Welcome to European Tribune. It's gone a bit quiet around here these days, but it's still going.
Since several of us favor conservation (or actual reduction) in energy and raw material use (especially in industrialized nations) it might be useful to discuss this as a separate topic.

For example, if a nation was to set a goal for reduced energy use (not energy per dollar GDP or some other misdirection) how would it be accomplished.

We had a side discussion the other day about the difficulty in getting working class people in the US to adopt compact fluorescent lamps as a replacement to incandescent bulbs. Image the resistance to real change.

  1. What are realistic goals at each point in time?
  2. What needs to be done to meet the goals?
  3. What government programs or legislation needs to be put in place?
  4. How is public attitude going to be changed?
  5. What are the consequences if the program fails or isn't undertaken?

Policies not Politics
---- Daily Landscape
by rdf (robert.feinman@gmail.com) on Tue Jan 9th, 2007 at 10:26:34 AM EST
Monbiot has just written a very sober and plodding book laying out a programme for global carbon allotments.

I have not yet read the book, but I've been familiar with and supportive of the concept since Mayer Hillman among others floated it some years ago.

Here is a review and on the same page some very depressed and depressing discussion of the review.  I'll try to get the book soon -- though it seems very carbon intensive to order one from the UK :-(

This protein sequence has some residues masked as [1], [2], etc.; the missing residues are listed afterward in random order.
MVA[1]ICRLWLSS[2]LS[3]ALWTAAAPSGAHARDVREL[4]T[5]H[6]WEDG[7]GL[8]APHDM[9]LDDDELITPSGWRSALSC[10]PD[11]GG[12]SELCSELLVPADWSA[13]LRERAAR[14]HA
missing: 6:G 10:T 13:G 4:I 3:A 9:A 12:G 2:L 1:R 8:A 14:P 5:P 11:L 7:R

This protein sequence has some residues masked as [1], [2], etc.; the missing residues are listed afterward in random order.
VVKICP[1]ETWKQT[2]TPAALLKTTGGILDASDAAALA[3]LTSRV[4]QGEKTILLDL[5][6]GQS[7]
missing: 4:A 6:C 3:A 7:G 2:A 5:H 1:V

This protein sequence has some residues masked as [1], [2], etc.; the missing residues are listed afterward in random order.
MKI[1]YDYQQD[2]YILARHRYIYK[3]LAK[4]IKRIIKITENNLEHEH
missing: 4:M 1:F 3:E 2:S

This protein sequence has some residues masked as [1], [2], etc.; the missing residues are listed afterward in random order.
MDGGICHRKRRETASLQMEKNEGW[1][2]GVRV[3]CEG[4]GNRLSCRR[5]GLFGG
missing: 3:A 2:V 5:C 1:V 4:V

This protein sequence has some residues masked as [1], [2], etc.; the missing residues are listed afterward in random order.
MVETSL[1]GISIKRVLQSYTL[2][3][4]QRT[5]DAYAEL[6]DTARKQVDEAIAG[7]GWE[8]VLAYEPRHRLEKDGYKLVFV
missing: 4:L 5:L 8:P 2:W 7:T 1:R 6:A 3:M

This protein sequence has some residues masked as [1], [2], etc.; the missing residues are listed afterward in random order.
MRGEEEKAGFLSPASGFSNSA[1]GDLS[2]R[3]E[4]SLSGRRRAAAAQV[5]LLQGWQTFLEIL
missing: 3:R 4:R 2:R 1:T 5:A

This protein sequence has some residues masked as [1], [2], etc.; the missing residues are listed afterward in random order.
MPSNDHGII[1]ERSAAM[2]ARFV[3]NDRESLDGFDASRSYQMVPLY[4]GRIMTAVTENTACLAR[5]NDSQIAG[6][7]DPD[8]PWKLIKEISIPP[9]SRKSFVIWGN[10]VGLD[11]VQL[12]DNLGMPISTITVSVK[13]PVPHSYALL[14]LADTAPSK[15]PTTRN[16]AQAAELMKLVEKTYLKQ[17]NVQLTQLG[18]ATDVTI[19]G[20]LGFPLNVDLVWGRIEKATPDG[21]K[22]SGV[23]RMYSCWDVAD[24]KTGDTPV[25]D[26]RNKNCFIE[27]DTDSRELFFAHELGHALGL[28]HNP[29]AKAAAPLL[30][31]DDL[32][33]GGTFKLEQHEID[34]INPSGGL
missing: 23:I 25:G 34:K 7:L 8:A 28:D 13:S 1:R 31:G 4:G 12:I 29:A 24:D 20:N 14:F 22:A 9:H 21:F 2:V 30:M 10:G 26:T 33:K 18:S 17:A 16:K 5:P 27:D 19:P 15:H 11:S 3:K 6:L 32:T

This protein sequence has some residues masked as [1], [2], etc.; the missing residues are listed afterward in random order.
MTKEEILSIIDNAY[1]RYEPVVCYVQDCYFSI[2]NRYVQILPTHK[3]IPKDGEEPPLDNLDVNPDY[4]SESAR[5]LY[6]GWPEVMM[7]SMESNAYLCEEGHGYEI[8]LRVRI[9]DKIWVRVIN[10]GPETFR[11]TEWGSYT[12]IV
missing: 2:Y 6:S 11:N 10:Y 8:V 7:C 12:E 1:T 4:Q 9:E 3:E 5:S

from the review

Monbiot argues for a global carbon emissions cap allocated on a per capita basis. Since all of humanity shares the biosphere, which has only a limited absorptive and cleansing capacity and all humans are created equal, then each should have equal use of that capacity.

The implications of biospheric equity are so profound and so disturbing, that it is understandable why American environmentalists shy away from discussing the issue. Currently, global carbon emissions are about 7 billion tons, roughly, 1 ton per person. But the average American generates, directly and indirectly, some 10 tons per capita. Thus, to save the planet and cleanse our resource sins, Americans must go far beyond freezing greenhouse gas emissions. As a nation, we must reduce them by more than 90 percent, taking into account the sharp reductions in existing global emissions necessary to stabilize the world's climate.

justabout nothing that affluent nations have done in the last 400 years indicates that global equity is of the slightest interest to their populations or governments -- quite the reverse if anything, they have spent trillions of bux and millions of lives trying to stamp out any attempt at it.  so treating the planetary population as equally entitled to carbon credits is a just and fair solution with approx the political chances of a snowflake in a solar-heated greenhouse gas envelope -- failing some major social/cultural transformation.

The difference between theory and practise in practise ...

by DeAnander (de_at_daclarke_dot_org) on Tue Jan 9th, 2007 at 09:32:35 PM EST
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